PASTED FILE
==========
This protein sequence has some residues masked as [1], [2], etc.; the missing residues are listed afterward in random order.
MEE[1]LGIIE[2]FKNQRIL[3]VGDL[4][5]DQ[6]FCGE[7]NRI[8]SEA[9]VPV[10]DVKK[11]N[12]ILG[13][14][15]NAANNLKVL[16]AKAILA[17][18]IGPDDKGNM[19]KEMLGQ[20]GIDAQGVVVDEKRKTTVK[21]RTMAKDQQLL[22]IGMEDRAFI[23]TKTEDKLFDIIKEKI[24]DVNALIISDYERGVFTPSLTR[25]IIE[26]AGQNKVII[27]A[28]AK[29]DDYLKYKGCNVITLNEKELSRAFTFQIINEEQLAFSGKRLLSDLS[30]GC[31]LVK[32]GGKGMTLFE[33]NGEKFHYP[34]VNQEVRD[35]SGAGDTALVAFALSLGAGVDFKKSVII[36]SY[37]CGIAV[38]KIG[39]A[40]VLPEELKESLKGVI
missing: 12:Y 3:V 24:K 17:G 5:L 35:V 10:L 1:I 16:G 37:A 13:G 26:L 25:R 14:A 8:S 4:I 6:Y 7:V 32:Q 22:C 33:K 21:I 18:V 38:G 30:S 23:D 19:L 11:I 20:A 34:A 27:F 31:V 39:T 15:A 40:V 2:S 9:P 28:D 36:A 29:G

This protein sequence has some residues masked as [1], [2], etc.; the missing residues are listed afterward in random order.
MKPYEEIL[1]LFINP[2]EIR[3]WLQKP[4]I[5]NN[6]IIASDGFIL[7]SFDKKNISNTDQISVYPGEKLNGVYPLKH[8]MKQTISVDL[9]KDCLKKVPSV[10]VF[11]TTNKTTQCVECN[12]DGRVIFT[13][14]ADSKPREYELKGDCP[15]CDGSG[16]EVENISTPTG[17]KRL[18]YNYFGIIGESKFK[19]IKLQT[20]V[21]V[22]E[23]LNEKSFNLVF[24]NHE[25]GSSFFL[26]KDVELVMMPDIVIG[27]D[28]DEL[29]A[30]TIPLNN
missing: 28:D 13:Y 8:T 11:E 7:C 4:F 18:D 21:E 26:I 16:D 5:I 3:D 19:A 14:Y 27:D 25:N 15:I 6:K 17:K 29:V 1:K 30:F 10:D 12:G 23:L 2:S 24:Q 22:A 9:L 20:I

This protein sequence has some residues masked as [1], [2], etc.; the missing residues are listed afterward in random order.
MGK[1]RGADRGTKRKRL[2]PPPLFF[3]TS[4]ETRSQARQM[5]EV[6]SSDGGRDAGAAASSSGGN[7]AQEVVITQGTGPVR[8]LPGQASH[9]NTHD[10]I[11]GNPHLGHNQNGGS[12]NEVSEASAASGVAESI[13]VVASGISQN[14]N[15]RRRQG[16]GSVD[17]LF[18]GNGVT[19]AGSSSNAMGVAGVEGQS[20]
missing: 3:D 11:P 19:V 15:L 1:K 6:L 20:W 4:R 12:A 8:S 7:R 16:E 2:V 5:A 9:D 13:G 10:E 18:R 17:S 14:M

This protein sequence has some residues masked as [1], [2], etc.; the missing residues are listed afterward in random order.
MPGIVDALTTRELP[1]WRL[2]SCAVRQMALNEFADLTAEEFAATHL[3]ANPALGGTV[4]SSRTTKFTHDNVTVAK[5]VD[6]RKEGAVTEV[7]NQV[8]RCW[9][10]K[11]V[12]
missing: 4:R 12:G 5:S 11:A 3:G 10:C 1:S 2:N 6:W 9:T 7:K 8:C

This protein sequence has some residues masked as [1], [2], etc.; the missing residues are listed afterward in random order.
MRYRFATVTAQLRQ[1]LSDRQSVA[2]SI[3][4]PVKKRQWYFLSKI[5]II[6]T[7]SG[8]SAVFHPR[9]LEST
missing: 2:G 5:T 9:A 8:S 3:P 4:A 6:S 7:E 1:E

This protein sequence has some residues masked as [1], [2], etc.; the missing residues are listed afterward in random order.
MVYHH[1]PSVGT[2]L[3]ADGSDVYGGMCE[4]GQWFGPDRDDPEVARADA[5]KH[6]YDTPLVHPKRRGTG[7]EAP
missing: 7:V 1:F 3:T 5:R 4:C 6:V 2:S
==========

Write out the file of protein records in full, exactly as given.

This protein sequence has some residues masked as [1], [2], etc.; the missing residues are listed afterward in random order.
MEE[1]LGIIE[2]FKNQRIL[3]VGDL[4][5]DQ[6]FCGE[7]NRI[8]SEA[9]VPV[10]DVKK[11]N[12]ILG[13][14][15]NAANNLKVL[16]AKAILA[17][18]IGPDDKGNM[19]KEMLGQ[20]GIDAQGVVVDEKRKTTVK[21]RTMAKDQQLL[22]IGMEDRAFI[23]TKTEDKLFDIIKEKI[24]DVNALIISDYERGVFTPSLTR[25]IIE[26]AGQNKVII[27]A[28]AK[29]DDYLKYKGCNVITLNEKELSRAFTFQIINEEQLAFSGKRLLSDLS[30]GC[31]LVK[32]GGKGMTLFE[33]NGEKFHYP[34]VNQEVRD[35]SGAGDTALVAFALSLGAGVDFKKSVII[36]SY[37]CGIAV[38]KIG[39]A[40]VLPEELKESLKGVI
missing: 12:Y 3:V 24:K 17:G 5:L 35:V 10:L 1:I 16:G 37:A 13:G 26:L 25:R 14:A 8:S 4:I 6:Y 7:V 32:Q 22:C 33:K 21:I 18:V 38:G 30:S 23:D 19:L 11:I 20:A 34:A 27:F 31:V 39:T 15:A 40:V 2:S 9:P 28:D 36:A 29:G

This protein sequence has some residues masked as [1], [2], etc.; the missing residues are listed afterward in random order.
MKPYEEIL[1]LFINP[2]EIR[3]WLQKP[4]I[5]NN[6]IIASDGFIL[7]SFDKKNISNTDQISVYPGEKLNGVYPLKH[8]MKQTISVDL[9]KDCLKKVPSV[10]VF[11]TTNKTTQCVECN[12]DGRVIFT[13][14]ADSKPREYELKGDCP[15]CDGSG[16]EVENISTPTG[17]KRL[18]YNYFGIIGESKFK[19]IKLQT[20]V[21]V[22]E[23]LNEKSFNLVF[24]NHE[25]GSSFFL[26]KDVELVMMPDIVIG[27]D[28]DEL[29]A[30]TIPLNN
missing: 28:D 13:Y 8:T 11:E 7:C 4:F 18:D 21:E 26:I 16:D 5:I 3:D 19:A 14:Y 27:D 25:N 15:I 6:K 17:K 29:V 1:K 30:F 10:D 12:G 23:L 2:S 24:Q 22:A 9:L 20:I

This protein sequence has some residues masked as [1], [2], etc.; the missing residues are listed afterward in random order.
MGK[1]RGADRGTKRKRL[2]PPPLFF[3]TS[4]ETRSQARQM[5]EV[6]SSDGGRDAGAAASSSGGN[7]AQEVVITQGTGPVR[8]LPGQASH[9]NTHD[10]I[11]GNPHLGHNQNGGS[12]NEVSEASAASGVAESI[13]VVASGISQN[14]N[15]RRRQG[16]GSVD[17]LF[18]GNGVT[19]AGSSSNAMGVAGVEGQS[20]
missing: 3:D 11:P 19:V 15:L 1:K 6:L 20:W 4:R 12:A 8:S 7:R 16:E 2:V 5:A 9:D 13:G 10:E 18:R 17:S 14:M

This protein sequence has some residues masked as [1], [2], etc.; the missing residues are listed afterward in random order.
MPGIVDALTTRELP[1]WRL[2]SCAVRQMALNEFADLTAEEFAATHL[3]ANPALGGTV[4]SSRTTKFTHDNVTVAK[5]VD[6]RKEGAVTEV[7]NQV[8]RCW[9][10]K[11]V[12]
missing: 4:R 12:G 5:S 11:A 3:G 10:C 1:S 2:N 6:W 9:T 7:K 8:C

This protein sequence has some residues masked as [1], [2], etc.; the missing residues are listed afterward in random order.
MRYRFATVTAQLRQ[1]LSDRQSVA[2]SI[3][4]PVKKRQWYFLSKI[5]II[6]T[7]SG[8]SAVFHPR[9]LEST
missing: 2:G 5:T 9:A 8:S 3:P 4:A 6:S 7:E 1:E

This protein sequence has some residues masked as [1], [2], etc.; the missing residues are listed afterward in random order.
MVYHH[1]PSVGT[2]L[3]ADGSDVYGGMCE[4]GQWFGPDRDDPEVARADA[5]KH[6]YDTPLVHPKRRGTG[7]EAP
missing: 7:V 1:F 3:T 5:R 4:C 6:V 2:S